JPMorgan Russian Securities (JRS) aims to generate long-term total returns from investing in cash- generative businesses in Russia. Despite the fact the index is highly concentrated and volatile, managers Oleg Biryulyov and Habib Saikaly have managed to generate significant levels of alpha (2.5% annualised over the past five years) on top of the high returns from the Russian market in the period.
Over five years Russia has considerably outperformed the general emerging markets index, as we discuss in the Performance section. However, in 2020 the market has lagged the broader benchmark as China has outperformed and a weak energy price has weighed on the oil- and gas-heavy RTS stock market. JRS has outperformed in this period too, but remains on a considerable discount of 11.7%, although we note this is close to the level it was trading at before the crisis.
Over the longer run, the Russian market has been boosted by improving corporate governance and a drive by the government to see state-owned enterprises pay out higher dividends. This has seen large companies like Gazprom, Lukoil and Sberbank pay out high dividends, and JRS’s dividend has more than doubled over the past five years – the yield is currently 5.1%. Both the management team and the board are convinced that we have seen a secular shift in culture, and that further dividend growth is to be expected. As a consequence, the trust’s objective has shifted to providing a total return rather than just capital growth.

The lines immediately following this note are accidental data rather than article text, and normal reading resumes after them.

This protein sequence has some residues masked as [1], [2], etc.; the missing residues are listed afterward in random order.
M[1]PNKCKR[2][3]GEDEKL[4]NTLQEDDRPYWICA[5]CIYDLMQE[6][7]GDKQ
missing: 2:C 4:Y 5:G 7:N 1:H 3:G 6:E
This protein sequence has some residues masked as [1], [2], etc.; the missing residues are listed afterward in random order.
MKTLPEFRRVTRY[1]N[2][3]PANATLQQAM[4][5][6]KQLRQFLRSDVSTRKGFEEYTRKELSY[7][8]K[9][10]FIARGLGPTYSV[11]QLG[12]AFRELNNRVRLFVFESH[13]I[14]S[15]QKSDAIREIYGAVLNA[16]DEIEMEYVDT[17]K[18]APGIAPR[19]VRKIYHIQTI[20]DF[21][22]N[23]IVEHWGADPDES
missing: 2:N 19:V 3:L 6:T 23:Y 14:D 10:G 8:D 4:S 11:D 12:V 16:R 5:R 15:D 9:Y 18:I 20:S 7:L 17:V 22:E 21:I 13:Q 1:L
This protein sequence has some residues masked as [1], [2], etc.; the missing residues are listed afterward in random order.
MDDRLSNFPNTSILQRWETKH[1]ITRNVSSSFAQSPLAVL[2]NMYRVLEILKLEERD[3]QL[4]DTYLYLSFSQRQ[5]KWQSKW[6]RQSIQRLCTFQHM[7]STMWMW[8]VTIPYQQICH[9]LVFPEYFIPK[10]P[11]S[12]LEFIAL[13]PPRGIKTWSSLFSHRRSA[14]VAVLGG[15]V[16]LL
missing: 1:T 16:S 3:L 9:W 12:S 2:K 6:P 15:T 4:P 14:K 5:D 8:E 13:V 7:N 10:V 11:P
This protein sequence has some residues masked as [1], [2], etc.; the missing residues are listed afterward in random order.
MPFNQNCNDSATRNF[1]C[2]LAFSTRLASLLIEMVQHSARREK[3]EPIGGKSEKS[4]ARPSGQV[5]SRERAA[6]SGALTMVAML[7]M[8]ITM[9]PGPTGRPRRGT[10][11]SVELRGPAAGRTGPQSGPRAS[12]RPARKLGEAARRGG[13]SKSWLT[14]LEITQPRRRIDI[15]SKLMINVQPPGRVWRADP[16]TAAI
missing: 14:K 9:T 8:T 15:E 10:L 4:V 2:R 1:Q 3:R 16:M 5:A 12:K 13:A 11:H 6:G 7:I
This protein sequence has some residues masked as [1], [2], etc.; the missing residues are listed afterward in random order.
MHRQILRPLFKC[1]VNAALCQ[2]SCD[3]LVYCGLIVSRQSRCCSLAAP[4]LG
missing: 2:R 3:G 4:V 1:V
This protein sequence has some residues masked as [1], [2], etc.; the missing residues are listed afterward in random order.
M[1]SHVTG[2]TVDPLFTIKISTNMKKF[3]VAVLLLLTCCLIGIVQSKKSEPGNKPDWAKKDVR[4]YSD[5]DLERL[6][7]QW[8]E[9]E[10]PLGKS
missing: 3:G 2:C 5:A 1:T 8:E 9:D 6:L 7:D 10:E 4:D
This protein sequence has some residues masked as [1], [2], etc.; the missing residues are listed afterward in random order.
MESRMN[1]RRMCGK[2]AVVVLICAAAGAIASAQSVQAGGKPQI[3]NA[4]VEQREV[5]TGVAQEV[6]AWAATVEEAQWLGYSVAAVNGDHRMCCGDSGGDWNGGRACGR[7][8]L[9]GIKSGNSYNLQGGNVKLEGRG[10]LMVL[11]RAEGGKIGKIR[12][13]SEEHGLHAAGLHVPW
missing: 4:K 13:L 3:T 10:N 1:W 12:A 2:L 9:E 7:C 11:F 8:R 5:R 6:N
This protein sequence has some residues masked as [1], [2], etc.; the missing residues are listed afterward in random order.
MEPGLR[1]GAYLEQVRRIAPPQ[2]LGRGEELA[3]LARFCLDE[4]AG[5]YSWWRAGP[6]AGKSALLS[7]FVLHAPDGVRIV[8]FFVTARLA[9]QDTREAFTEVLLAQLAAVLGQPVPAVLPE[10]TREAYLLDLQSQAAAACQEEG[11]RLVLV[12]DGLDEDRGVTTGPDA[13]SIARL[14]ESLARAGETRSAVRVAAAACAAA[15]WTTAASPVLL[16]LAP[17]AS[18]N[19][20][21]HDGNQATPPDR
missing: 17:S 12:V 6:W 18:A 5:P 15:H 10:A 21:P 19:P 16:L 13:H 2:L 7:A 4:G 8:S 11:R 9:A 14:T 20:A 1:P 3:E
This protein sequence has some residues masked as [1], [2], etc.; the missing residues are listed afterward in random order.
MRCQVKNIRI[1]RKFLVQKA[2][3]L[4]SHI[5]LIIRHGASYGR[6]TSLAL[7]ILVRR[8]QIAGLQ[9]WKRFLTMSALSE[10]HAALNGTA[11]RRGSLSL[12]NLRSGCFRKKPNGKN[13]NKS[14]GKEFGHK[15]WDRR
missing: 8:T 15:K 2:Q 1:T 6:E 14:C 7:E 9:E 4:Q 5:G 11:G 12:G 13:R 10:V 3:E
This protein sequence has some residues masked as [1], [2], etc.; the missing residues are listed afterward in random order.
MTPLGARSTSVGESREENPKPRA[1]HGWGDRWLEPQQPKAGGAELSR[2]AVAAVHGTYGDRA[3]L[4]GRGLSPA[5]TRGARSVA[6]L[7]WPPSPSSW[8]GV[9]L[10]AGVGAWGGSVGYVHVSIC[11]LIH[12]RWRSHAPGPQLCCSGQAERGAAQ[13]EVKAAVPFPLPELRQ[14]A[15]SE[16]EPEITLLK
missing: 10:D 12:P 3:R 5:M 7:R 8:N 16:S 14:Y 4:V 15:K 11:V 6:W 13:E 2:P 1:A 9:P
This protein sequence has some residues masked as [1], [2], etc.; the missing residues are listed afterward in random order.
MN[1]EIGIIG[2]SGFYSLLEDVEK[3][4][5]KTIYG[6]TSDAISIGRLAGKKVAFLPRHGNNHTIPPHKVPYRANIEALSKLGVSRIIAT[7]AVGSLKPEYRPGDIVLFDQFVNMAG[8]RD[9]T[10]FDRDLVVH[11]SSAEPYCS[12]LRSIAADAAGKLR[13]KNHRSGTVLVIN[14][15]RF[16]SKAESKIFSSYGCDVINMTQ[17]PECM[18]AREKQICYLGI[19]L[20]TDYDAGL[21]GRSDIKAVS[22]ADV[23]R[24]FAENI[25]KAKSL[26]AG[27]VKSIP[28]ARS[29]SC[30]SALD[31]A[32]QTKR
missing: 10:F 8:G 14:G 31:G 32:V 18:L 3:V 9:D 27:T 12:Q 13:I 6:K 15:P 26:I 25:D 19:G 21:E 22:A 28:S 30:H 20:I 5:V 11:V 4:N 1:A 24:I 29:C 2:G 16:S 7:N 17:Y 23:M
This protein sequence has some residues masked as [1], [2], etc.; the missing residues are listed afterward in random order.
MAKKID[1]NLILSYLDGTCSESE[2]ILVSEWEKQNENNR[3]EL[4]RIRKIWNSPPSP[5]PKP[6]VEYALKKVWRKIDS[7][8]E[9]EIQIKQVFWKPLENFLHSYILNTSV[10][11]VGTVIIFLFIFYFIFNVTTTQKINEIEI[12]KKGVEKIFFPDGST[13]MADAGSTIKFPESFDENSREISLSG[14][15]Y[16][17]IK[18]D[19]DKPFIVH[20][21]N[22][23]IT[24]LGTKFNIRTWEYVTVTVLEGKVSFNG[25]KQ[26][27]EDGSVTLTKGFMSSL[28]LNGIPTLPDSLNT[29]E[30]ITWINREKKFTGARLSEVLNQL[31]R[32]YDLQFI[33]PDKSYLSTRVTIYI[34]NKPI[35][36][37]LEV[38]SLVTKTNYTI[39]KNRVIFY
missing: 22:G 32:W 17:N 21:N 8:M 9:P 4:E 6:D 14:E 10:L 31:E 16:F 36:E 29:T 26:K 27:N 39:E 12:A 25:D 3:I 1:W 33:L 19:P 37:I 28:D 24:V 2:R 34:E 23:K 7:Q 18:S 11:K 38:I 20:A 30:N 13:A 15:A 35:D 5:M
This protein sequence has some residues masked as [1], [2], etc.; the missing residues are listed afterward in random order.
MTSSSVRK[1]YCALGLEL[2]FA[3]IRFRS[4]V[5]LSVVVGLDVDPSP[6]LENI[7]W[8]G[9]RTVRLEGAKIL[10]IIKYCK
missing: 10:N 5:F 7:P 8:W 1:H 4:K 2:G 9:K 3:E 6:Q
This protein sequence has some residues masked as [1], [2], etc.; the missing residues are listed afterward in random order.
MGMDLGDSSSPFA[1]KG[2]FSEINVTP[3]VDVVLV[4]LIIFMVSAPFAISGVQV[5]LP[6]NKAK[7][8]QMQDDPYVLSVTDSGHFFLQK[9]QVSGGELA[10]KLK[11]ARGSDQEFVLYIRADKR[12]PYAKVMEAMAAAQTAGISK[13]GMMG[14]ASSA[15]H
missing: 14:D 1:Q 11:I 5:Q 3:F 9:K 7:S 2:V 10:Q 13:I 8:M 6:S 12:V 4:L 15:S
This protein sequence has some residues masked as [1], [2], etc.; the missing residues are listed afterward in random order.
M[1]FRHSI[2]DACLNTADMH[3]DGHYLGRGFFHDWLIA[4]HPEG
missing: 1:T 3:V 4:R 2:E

Oleg and Habib’s work has led to a portfolio with some balancing exposures in technology and gold, but fundamentally we think JRS is a high-beta play on a global recovery. While the remainder of this year could see some stumbles as government support programmes run off, by 2021 we should be seeing the beginning of a sustained recovery which should boost demand for energy and thereby for the Russian stock market.
Russia entered this crisis with its public finances in good shape and with its corporate sector displaying much-improved corporate governance. This means the economy should be more resilient and the demand on public funds less onerous, all of which should boost the chances of recovery. Meanwhile, although dividends may be lower in the 2021 financial year thanks to the pandemic, we think the shift to a high-payout culture is permanent and a considerable part of JRS’s total return should continue to come from its high-dividend yield.
The Russian market is extremely concentrated, with three stocks on the index each worth more than 10% of the market capitalisation. We think this means that a closed-ended fund is the best vehicle to use to invest in the country, as UCITS funds cannot invest more than 10% in any single stock and are therefore forced to be permanently underweight to the largest stocks. We also note that JRS has substantially outperformed the managers’ open-ended Russia fund over the long run.
|The Russian market is cheap on a P/E basis and the trust is on a significant discount
||The Russian market is very volatile by global standards
|The shares yield over 5%, and the board has substantial reserves to draw on
||Political interference is high in Russia, making the country unpredictable
|The closed-ended structure offers advantages in a highly concentrated market such as Russia
||Russia’s economy is highly dependent on energy prices, with a heavy influence on the stock market and this trust